I did, by the way, check the OED. Both "uh-uh" and "uh-huh", as it happens, are first attested in 1924, in what looks like a journal, Dial[ect] Notes; Katherine Corrigan's handwriting in this book appears to date from either 1929 or 1932. The OED's second attestation for "uh-uh", for what it's worth, is from Dashiell Hammett's The Maltese Falcon, in 1930. 

But part me of is content to imagine that she has written "whuh" after all, even if I cannot prove it.

Wednesday, November 8, 2017

Longfellow and King Alfred

Marcus Ward's Royal Illuminated Legends:
Longfellow's King Alfred and Othere (ca. 1872-80?)
I've been thinking (and also doing some writing) recently about the place of Anglo-Saxon literature in the nineteenth century, for a host of reasons, including what I recently discovered about the Wheeling, West Virginia, glassmaker, William Leighton, Jr (whom I've long known about from the glass world, as a major figure at Wheeling's Hobbs, Brockunier & Co). Leighton, I learned, was also an American poet of at least minor note. 

Even more surprisingly, he wrote two books (which I've not yet read) that appear to concern themselves with events from Anglo-Saxon England: The Sons of Godwin (1877) and At the Court of King Edwin (1878). Since medieval literature, and Anglo-Saxon literature in particular, has always been a focus of my academic writing, Leighton is especially fascinating to me: like me, he dealt in Victorian glassware, was interested in Anglo-Saxon literature, and lived in West Virginia. It's an unusual combination, I think.

"Othere, the old sea captain."
My post today, however, is about a more famous American poet, Henry Wadsworth Longfellow. His short work, "The Discoverer of the Northern Cape)" was another American poem on an Anglo-Saxon topic that I knew nothing about until recently (note that here, Longfellow's title has been superseded by the title "King Alfred and Othere"). Of course I knew the story of King Alfred and Ohthere--it's one of the first things learners of Old English read, an interesting little bit of late ninth-century geographical learning that King Alfred inserted (or had inserted) into the Old English translation of Orosius's Historiae Adversus Paganos.

Longfellow's poem, as my images show, was of sufficient interest to readers in England that the firm of Marcus Ward & Co produced this children's version of the poem, set to music and lavishly illustrated with six full-page pictures. It is, apparently, a rare book: WorldCat shows copies published (as here) by Marcus Ward & Co, in London; and also copies published (with only four plates) by Nimmo, in Edinburgh; as well as an American version published by J. R. Osgood. But WorldCat only seems to show about half a dozen holdings in total for all of these three editions together.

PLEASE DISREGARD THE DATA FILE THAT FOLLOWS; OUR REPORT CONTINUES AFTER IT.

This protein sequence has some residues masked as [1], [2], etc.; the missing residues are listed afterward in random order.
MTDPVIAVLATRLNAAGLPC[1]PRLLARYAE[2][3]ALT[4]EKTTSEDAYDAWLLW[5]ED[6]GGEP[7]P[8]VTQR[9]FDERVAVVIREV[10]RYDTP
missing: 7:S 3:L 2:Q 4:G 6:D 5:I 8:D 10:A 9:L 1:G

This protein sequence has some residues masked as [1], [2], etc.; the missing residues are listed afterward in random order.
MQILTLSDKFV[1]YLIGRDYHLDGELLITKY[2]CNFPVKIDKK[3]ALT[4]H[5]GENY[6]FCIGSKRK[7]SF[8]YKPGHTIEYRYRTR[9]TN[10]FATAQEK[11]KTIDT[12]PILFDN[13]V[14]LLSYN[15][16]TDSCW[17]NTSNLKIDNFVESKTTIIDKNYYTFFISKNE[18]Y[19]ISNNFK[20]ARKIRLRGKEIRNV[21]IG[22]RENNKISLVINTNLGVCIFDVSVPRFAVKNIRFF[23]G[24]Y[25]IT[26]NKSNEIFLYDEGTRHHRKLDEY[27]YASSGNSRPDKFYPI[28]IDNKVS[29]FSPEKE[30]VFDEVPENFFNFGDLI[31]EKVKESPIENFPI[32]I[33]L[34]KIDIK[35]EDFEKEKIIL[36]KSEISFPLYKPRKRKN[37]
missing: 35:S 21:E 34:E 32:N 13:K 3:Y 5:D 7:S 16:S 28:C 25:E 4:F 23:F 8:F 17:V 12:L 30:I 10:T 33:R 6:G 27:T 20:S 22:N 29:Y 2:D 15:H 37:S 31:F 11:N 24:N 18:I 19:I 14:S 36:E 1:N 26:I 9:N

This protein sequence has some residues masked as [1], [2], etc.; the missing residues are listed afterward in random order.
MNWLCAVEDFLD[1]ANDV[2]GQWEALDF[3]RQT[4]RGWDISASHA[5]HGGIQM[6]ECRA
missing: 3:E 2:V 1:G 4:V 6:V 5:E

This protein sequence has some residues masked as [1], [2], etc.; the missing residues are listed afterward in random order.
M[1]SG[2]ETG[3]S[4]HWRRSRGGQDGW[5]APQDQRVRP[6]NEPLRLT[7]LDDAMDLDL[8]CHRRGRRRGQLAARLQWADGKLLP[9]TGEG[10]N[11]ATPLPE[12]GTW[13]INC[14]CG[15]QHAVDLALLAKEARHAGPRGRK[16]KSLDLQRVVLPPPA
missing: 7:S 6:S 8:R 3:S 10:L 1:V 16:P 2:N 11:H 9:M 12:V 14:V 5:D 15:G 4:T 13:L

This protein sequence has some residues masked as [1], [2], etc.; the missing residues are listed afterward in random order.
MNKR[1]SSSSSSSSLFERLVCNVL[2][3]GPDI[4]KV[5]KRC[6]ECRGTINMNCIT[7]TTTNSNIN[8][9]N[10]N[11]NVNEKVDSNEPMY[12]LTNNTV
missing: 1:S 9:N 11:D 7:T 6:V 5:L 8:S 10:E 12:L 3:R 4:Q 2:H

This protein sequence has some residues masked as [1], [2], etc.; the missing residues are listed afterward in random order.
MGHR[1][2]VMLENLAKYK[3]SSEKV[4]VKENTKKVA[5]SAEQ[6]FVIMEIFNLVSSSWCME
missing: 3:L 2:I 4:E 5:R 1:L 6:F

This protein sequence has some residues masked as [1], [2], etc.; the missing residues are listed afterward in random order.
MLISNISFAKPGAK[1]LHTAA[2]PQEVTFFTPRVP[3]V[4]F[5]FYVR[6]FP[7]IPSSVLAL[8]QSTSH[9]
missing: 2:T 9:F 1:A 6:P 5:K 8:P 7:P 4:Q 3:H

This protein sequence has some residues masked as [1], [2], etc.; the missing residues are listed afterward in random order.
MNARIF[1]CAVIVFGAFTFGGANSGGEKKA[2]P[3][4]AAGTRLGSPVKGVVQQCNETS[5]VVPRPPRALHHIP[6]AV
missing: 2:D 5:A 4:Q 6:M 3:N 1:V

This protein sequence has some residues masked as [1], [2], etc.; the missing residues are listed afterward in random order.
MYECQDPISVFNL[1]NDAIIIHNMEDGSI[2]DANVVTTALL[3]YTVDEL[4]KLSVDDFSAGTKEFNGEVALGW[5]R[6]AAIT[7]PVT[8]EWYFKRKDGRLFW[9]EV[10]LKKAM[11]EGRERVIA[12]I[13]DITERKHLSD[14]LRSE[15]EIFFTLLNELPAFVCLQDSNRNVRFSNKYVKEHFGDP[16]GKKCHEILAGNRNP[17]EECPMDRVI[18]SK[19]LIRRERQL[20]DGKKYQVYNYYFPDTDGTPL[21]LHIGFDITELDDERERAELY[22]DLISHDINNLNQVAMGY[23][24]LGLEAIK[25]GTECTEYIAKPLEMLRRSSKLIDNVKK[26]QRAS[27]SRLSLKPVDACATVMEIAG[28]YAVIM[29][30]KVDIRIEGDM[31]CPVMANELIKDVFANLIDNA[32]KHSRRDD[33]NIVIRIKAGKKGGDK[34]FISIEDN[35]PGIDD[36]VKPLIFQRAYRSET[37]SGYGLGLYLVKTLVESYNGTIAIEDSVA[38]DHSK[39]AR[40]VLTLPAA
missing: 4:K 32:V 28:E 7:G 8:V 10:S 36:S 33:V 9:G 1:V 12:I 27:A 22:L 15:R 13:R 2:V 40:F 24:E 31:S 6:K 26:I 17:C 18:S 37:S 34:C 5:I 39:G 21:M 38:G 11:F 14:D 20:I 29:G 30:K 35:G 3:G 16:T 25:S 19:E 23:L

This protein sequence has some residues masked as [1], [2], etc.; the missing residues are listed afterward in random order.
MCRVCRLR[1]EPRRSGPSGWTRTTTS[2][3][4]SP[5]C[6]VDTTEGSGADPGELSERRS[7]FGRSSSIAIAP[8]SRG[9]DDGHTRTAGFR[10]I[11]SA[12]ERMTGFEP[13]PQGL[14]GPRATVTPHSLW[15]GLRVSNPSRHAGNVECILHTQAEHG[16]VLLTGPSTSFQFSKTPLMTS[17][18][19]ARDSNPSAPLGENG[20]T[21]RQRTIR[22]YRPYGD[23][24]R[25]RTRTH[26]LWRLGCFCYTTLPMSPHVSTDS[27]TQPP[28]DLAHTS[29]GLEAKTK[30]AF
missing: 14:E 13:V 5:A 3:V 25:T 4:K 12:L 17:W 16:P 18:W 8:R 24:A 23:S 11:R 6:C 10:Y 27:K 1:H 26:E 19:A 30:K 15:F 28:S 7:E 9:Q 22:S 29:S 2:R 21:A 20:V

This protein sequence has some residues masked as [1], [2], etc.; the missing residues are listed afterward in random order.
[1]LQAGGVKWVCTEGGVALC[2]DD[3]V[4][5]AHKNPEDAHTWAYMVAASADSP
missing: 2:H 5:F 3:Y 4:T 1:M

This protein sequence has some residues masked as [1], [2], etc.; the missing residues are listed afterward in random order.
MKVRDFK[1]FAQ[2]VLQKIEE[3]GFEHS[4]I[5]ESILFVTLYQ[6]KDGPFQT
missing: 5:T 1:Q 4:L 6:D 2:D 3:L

So I was obviously delighted to get this copy recently. It certainly served a role, in the nineteenth century, of associating Alfred and the Anglo-Saxons with the discovery of and knowledge of foreign lands. In that sense, this book did its work in promoting the ideals of the British Empire; that Longfellow was the poet reminds us that Americans, too, could be both the influencers and the influenced in relation to such associations. 

At the same time, the book is part of a series, "Marcus Ward's Illuminated Legends" which the publisher's ad on the rear cover describes in the following terms: "Each Story, or Legend, is Illustrated with a set of brilliant Pictures, in the quaint spirit of MediƦval times, and printed in Colors and Gold. The stories are related in Antient Ballad form." One of the other titles advertised in the series is "Pocahontas, or La Belle Sauvage." One wonders, indeed, what "brilliant Pictures, in the quaint spirit of Medieval times," would accompany the tale of Pocahontas. But here, too, America and some notion of the Middle Ages were fit together somehow in the Victorian imagination, and they were further placed together for the consumption of Victorian children. 

There's still much to think about here, I think, though the transatlantic aspects of these linkages seems clear.

"And there we hunted the walrus"